Seven and a Half Things to Do With Your Summer Holiday

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School’s out. Time to relax. You’ve earned yourself a decent break, but with six weeks or more stretching out in front of you, it’s still important to find things to do in the summer holidays to avoid feeling restless.

The great thing is that, free from timetables, after-school clubs and exams, you have more choice about what you do with your time.

And, while you may want to spend the first week after school doing your own version of nothing, we’ve got some suggestions of how you can make the most of the rest of your summer. You could pick up some cash, learn something new and maybe even enjoy yourself a bit in the process… 

1. Read

Starting GCSE’s / A-levels / IB / Highers / Uni in September? Get ahead by reading up on any new subjects you are studying. If you’re studying GCSE or A-level English, for example, ask your teacher what texts you’ll be doing next year and read them at your own pace over the summer. It’ll make your homework go faster the next year and you might find you enjoy the books you read more when you’re not being forced to study them. For other subjects, head over to a revision site like BBC Bitesize to find out the kinds of things you’ll cover and have a practise without the pressure of a homework deadline. If you’re off to university, you should be sent a reading list, so take the time to pick up a few of the essential texts and get reading.

2. Get some work experience

The summer holidays are a good time for work experience as you can be flexible and you’ll likely have more than a couple of weeks to spare. To sort out work experience in July / August, you should think about applying in March / April or sooner, but there can still be last minute places available. Remember too that people pull out of placements all the time, so phone up and send out emails to local businesses to see what they can offer.

3. Get a part-time summer job

You might find there is more part-time or casual work on offer over the summer as there are lots of festivals and events that hire temporary staff plus all the usual leisure spots will need extra people to cope with the summer crush. Check out your local news, find out what events are going on in your area and get in touch with the organisers to see if there are jobs available. Useful places to look for summer jobs include: supermarkets, local theatre and entertainment venues, activity centres and summer camps. Remember you will need to be over 16 to apply for lots of jobs.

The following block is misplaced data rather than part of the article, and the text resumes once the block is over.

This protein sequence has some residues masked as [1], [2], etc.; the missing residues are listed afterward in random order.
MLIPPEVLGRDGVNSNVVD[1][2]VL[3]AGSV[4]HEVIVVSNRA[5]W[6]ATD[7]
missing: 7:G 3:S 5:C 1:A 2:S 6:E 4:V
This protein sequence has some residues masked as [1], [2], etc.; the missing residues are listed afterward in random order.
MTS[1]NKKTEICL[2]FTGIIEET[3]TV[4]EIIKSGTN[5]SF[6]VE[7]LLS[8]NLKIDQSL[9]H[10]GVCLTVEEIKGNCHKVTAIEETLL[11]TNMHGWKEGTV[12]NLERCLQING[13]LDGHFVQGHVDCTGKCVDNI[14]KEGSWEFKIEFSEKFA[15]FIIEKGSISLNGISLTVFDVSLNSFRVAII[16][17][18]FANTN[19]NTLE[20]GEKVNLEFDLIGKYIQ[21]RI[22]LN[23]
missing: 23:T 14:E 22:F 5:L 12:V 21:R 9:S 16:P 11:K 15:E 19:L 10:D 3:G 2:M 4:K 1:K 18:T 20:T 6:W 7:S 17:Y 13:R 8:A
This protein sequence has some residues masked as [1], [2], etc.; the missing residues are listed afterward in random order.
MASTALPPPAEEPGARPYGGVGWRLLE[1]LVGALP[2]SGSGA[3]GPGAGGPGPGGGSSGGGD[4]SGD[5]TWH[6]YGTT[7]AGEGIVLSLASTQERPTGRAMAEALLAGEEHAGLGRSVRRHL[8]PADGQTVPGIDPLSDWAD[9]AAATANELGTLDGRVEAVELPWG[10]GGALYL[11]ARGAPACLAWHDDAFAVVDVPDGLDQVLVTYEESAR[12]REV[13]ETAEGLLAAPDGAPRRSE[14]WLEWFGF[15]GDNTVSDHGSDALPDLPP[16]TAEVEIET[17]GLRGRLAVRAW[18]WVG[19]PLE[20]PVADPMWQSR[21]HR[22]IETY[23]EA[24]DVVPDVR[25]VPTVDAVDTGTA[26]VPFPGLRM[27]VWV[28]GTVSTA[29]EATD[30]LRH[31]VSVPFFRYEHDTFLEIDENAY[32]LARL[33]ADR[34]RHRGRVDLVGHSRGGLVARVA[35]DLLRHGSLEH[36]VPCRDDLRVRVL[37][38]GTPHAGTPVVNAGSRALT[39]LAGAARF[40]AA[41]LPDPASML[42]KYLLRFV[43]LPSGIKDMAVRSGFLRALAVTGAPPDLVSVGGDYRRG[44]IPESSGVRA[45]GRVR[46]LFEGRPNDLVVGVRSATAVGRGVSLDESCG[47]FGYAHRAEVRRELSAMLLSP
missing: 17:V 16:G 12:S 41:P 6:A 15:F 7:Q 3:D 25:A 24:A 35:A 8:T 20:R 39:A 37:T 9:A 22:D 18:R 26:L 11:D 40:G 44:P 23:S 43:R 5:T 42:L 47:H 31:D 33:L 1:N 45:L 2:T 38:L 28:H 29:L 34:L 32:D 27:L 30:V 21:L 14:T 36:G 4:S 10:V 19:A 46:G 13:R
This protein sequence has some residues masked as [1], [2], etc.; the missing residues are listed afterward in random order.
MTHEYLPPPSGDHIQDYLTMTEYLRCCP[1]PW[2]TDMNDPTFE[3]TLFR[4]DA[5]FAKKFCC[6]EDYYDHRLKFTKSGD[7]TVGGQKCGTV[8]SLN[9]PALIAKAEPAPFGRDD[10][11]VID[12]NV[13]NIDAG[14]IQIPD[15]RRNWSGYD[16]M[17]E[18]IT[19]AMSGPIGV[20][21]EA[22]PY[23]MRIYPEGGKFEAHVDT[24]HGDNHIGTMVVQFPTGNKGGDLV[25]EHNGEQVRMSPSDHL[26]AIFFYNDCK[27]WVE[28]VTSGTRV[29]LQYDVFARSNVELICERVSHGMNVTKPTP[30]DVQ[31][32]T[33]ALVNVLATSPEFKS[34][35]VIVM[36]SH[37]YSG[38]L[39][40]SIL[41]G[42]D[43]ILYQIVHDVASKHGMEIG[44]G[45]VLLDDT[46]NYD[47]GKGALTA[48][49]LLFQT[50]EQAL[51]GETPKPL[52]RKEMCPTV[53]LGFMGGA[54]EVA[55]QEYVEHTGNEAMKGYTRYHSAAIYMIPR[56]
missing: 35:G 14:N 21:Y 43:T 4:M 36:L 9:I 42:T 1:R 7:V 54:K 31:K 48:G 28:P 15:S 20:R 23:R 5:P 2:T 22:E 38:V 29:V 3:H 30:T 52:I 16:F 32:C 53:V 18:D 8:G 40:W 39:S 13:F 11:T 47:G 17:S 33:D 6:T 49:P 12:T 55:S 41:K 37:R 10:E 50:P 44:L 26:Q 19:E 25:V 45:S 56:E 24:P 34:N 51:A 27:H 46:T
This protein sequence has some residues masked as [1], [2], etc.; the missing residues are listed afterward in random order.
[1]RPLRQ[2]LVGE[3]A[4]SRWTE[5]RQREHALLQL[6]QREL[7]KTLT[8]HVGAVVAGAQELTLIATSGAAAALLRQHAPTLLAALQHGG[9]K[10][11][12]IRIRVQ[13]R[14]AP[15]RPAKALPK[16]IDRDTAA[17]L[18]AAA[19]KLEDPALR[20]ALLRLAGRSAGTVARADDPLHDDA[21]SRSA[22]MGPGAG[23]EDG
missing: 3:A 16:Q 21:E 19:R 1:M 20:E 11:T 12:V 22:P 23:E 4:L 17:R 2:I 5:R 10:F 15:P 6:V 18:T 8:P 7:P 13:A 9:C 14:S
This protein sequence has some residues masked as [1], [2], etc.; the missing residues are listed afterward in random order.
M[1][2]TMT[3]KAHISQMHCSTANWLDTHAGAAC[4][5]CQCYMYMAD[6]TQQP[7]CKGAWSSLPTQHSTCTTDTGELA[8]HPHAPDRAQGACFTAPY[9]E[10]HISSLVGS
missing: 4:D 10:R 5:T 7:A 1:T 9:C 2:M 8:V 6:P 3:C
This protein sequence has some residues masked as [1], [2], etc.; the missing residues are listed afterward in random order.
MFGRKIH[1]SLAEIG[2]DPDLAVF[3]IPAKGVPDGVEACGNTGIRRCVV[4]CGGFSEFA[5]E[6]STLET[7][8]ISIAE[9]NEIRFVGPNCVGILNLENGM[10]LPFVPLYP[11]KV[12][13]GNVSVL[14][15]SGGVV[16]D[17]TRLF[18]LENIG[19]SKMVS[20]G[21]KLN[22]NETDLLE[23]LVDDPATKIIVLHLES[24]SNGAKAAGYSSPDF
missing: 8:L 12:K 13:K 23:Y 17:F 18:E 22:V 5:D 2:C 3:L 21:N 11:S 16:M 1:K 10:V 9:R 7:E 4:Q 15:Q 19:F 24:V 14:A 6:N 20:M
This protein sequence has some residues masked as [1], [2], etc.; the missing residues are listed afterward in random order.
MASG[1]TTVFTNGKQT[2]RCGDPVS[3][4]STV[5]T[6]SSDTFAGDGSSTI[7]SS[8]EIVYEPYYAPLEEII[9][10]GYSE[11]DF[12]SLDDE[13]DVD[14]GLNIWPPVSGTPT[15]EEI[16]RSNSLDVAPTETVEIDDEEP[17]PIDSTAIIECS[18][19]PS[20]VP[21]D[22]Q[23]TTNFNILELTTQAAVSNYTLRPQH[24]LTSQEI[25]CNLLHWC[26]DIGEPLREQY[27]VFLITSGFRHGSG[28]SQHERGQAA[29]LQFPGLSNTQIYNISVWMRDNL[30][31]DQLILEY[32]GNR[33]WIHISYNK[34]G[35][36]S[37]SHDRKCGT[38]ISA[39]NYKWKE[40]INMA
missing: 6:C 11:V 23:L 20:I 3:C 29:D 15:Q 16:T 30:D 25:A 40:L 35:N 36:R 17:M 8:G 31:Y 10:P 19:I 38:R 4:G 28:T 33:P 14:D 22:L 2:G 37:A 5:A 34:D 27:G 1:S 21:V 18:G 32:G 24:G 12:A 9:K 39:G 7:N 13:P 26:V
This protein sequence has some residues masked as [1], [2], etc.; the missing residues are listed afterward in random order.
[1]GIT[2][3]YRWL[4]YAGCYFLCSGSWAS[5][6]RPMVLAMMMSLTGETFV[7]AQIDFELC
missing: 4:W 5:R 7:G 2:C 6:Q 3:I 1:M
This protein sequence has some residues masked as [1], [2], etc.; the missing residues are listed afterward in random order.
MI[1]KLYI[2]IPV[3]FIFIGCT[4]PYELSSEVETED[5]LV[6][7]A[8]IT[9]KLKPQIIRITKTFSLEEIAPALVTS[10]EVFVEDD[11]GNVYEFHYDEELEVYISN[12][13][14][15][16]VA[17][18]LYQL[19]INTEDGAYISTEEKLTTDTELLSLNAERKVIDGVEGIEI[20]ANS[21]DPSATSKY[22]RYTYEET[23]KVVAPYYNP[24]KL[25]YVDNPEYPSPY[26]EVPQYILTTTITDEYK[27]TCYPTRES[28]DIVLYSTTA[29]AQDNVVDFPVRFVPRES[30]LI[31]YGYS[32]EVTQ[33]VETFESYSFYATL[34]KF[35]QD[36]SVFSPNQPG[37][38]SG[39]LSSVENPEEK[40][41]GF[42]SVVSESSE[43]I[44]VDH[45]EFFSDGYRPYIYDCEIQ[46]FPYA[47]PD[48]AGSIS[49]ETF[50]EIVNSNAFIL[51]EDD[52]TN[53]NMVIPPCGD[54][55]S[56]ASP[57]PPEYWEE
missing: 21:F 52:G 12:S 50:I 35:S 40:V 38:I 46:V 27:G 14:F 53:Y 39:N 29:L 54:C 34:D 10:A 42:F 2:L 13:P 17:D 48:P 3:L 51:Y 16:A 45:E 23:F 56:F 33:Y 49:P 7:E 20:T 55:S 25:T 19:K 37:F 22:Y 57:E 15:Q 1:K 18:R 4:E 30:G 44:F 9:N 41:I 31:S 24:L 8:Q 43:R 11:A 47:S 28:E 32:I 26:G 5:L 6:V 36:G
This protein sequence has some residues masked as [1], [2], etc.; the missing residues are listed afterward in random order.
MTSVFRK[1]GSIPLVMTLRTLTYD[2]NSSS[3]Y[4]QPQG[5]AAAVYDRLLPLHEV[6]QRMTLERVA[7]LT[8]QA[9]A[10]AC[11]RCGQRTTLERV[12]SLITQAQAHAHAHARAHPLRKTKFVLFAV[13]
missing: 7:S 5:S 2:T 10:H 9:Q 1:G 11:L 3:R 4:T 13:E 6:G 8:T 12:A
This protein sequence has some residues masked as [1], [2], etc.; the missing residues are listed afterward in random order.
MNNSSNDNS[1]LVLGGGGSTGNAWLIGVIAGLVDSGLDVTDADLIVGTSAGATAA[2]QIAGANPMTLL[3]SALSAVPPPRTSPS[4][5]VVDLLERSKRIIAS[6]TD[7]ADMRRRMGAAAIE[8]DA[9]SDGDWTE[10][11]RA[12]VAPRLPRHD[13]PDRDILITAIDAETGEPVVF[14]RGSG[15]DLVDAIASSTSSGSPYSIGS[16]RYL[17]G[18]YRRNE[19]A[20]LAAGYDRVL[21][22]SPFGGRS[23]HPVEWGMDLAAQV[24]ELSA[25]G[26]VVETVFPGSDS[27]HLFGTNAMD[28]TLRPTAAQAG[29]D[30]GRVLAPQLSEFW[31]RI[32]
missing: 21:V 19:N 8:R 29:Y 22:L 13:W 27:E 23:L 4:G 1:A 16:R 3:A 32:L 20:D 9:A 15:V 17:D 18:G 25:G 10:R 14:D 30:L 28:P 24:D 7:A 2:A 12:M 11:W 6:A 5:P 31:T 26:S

Find out more about how much you can work depending on your age.

The Student Room has a useful article on where to look for summer work online.

Don’t be afraid to try freelancing as well, e.g. offering to mow neighbour’s lawns, baby sit or pet sit.

Not everyone will find work in the summer holidays, but you can still use the time to do your research and try and line up a Saturday job for September.

4. Volunteer

To increase your chances of finding paid work, why not try volunteering too. Again, you could find seasonal work at festivals, events, venues and museums as well as local charities and community organisations.

5. Apply for National Citizen Service

NCS is specifically for young people aged 15-17 and can help you discover the benefits of volunteering as well as providing a chance to get outdoors and get active. You’ll spend a week at an outdoor activity centre having an adventurous time as well as two weeks learning work skills and volunteering on a project within your local community. Summer NCS recruits also get to spend one of their weeks away in uni style accommodation, so it’s an even better time to apply. 

6. Join a summer workshop

Theatres, sports venues, schools, universities, tech companies, you name them, often put on summer workshops and summer schools for young people. Go online via your local council’s website or search your favourite venues to find out what activities are on offer. Some companies offer taster days in the summer for young people who might be interested in working there too. You could also try finding a course with the Prince’s Trust, or, if you don’t have a lot of time to spare, try joining a hackathon and pick up some new tech skills while you’re at it.

7. Take a free online course 

There are loads of free courses and apps online to teach you languages, coding, gaming, design, psychology, virtually anything! We’ve listed some resources in Useful Stuff or check out the article: 24 awesome skills to learn for free online to pick up some ideas. 

7 ½. Get outside and enjoy yourself!

You don’t need our advice here… 

For information on how to make the most of your summer holiday, check out our post Four Useful Things to do this Half Term.

Photo by Kenny Louie via Flickr CC Attritbution

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